As a part of our Genocide Commemoration Event on April 10, Past and Present: Commemorating Women Affected By Genocide, the Armenian Museum is hosting three special exhibitions made by and for women who have been affected by the destruction of genocide.
This visual essay by Sandy Smith-Garcés incorporates first-person testimony, interviews and kindling gathered by local mothers. The exhibition was inspired by the severe conditions faced by Darfuri women in the refugee camps of Eastern Chad.
Traditionally, home is the center of the family, the hearth is the hearth is the heart of the home, a place where families come together for comfort and warmth. The kindling in these drawings echo this ancient ideal of comfort and security, just as the fragile and unsteady pile of wood echo the vulnerable position of women struggling to sustain their families in the most severe conditions imaginable. These drawings of kindling gathered by individual local mothers, and accompanied by their own quotes obtained in interviews, reveal how universal are the needs of families, just as it made clear how precarious and out of reach these most basic of needs are for hundreds of thousands of mothers, fathers, and their children, worldwide.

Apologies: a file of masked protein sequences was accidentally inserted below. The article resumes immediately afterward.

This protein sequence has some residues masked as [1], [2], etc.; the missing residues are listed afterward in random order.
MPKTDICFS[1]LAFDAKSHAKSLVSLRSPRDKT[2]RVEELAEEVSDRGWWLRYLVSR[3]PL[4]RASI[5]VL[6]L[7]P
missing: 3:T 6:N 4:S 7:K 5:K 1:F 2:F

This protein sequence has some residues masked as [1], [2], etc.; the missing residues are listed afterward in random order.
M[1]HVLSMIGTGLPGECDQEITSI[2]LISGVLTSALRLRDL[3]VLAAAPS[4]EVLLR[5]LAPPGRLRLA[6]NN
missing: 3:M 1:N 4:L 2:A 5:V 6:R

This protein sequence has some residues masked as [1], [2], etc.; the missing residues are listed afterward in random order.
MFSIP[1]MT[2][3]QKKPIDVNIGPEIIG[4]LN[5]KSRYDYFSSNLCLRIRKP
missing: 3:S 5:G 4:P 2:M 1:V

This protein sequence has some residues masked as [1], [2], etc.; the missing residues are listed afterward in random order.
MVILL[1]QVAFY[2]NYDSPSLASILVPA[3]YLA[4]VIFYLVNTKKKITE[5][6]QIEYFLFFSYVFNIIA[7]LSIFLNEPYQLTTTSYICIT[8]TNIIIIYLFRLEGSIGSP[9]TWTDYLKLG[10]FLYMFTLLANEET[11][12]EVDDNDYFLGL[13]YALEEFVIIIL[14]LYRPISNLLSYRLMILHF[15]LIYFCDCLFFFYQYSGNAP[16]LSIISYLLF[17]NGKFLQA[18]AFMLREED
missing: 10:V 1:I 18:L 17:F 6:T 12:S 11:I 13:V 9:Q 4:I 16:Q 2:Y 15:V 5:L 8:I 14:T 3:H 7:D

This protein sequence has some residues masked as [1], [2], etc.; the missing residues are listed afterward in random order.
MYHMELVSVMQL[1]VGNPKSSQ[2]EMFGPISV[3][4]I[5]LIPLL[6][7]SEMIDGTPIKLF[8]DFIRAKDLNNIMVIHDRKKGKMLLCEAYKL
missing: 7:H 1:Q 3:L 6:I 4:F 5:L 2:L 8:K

For Darfuri women, driven from their homes in the Darfur region of Sudan, into refugee camps in eastern Chad, basic needs are as scarce, as they are plentiful for the artist’s own children. Since 2003, persecution has driven over two million people, the majority of them women and children, into crowded camps that are scattered in areas with scarce wood for fire. Venturing outside the camps in search of wood to cook their meals often ends in rape and other forms of violence. The search for firewood takes on new meaning, as essential for survival as the quest for fire, food, and shelter from the elements since time immemorial.